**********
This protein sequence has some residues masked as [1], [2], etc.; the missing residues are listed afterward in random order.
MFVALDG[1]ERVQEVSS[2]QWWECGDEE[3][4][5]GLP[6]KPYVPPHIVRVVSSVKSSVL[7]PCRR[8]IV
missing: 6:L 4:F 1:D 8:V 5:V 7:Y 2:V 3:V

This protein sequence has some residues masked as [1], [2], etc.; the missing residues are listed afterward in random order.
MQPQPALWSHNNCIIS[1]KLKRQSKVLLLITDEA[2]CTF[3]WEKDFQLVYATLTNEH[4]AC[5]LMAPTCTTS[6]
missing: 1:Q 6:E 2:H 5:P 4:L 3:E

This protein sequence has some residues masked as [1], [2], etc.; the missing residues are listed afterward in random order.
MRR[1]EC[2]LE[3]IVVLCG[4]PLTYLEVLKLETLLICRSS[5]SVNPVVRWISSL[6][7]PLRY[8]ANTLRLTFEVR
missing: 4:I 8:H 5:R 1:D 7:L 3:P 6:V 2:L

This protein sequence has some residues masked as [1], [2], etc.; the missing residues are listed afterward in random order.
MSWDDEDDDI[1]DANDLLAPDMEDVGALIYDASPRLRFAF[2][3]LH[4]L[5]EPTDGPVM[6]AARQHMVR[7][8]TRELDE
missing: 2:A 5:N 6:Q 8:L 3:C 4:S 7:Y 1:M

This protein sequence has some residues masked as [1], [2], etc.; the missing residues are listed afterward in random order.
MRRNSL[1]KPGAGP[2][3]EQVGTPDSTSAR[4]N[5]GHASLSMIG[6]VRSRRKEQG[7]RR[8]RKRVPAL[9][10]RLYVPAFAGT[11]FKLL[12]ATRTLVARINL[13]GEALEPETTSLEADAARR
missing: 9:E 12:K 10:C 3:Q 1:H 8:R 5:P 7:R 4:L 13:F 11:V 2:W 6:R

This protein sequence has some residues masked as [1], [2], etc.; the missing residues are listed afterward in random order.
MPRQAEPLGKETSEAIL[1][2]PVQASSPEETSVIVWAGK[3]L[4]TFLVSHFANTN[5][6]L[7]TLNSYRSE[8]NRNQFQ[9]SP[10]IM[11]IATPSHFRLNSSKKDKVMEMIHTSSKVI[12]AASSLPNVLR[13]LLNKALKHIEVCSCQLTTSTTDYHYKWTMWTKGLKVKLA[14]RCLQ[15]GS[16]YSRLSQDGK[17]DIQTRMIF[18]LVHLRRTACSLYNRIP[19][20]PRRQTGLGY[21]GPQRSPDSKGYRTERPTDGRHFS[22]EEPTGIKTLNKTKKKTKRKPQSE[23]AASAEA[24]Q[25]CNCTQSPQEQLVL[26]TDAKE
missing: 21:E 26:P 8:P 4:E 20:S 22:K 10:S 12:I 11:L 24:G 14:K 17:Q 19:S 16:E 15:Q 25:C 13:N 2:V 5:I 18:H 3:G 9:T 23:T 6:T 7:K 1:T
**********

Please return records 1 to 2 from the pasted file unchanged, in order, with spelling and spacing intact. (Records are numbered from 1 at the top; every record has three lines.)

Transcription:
This protein sequence has some residues masked as [1], [2], etc.; the missing residues are listed afterward in random order.
MFVALDG[1]ERVQEVSS[2]QWWECGDEE[3][4][5]GLP[6]KPYVPPHIVRVVSSVKSSVL[7]PCRR[8]IV
missing: 6:L 4:F 1:D 8:V 5:V 7:Y 2:V 3:V

This protein sequence has some residues masked as [1], [2], etc.; the missing residues are listed afterward in random order.
MQPQPALWSHNNCIIS[1]KLKRQSKVLLLITDEA[2]CTF[3]WEKDFQLVYATLTNEH[4]AC[5]LMAPTCTTS[6]
missing: 1:Q 6:E 2:H 5:P 4:L 3:E